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Honoring ArkLaTex women during Women’s History Month

Dr. Jacquelyn Bowers (above) runs the emergency room at Ochsner-LSU Health Shreveport. She...
Dr. Jacquelyn Bowers (above) runs the emergency room at Ochsner-LSU Health Shreveport. She admitted the department is feeling the effects of the two-year fight on the frontlines of COVID-19.(Adria Goins)
Published: Mar. 2, 2022 at 9:43 AM CST
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SHREVEPORT, La. (KSLA) - For years women have broken barriers, battled discrimination, and defended their freedoms, which has forever impacted the framework of our country’s history.

These influential women can be found all over the globe, but during Women’s History Month, KSLA News 12′s Adria Goins will be highlighting women in the ArkLaTex who have recently made history. They’ve been fighting the same war on different battlegrounds, trying to keep neighbors, families, and strangers safe from a deadly virus.

One of those women is Dr. Jacquelyn Bowers, who runs the emergency room at Ochsner-LSU Health Shreveport. She admitted the department is feeling the effects of the two-year fight on the frontlines of COVID-19.

The ER staff has been stretched thin, much like every other hospital or clinic in the country. Many of these nurses and doctors are suffering from mental exhaustion, illness, or simply leaving health care altogether. Bowers has watched the weight of the pandemic’s pressures land heavy on the shoulders of her team.

“I have never seen anything like this,” she said. “It is absolutely phenomenal and what we expected to pass within six months to a year has not.”

She said the department and the emergency room she runs started to feel overwhelmed the instant COVID-19 hit the community.

“Naturally when you have an emergency you go to the emergency room, so everyone was coming. Word was not out. We didn’t really have time to educate, don’t come to the ER. Go to the clinics, to go to these testing centers. We didn’t have testing centers up. It was a grassroots effort within the community, within each hospital, to really come together.”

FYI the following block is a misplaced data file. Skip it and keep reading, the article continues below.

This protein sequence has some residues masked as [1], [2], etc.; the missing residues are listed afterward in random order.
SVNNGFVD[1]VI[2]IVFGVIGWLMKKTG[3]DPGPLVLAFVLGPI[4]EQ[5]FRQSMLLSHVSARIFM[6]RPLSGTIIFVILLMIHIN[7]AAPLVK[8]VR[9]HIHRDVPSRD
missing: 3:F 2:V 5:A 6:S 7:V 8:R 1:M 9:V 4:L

“We literally converted hallways and placed wooden panels with negative pressure rooms, set up within 48 hours, throughout the hospital. We set up a testing center. Then we set up more testing centers.”

Dr. Bowers said there were no additional people the department could pullover from other parts of the hospital or clinics to help when they were consumed with patients.

“I think one of the most difficult things emotionally was seeing patients that would come in talking, that might end up coding in front of you, that you couldn’t save and their families could not come back,” she said. “That was absolutely the most difficult. And then your friends and your family, they’re suffering from it. But you’ve got to stay on your game. You do what you have to do.”

In the weeks that followed the first confirmed cases in the Arklatex, Dr. Bowers’s emergency room was flooded with patients, but they have recently seen the number of cases slowly decline.

The images her team experienced during the past two years will be ones she said they will live with forever.

“We just kept going. I think there will be a lot of needing to regroup. We just haven’t had time to do so.” Dr. Bowers went on to say even with the struggles and sacrifices, being a part of the solution to this devastating virus has been her highest calling. “It’s been such an honor and privilege to work alongside this team. I’m so proud of them. I’m so proud of what’s been accomplished, and I take a lot of pride in what we’re doing despite all the hurdles.”

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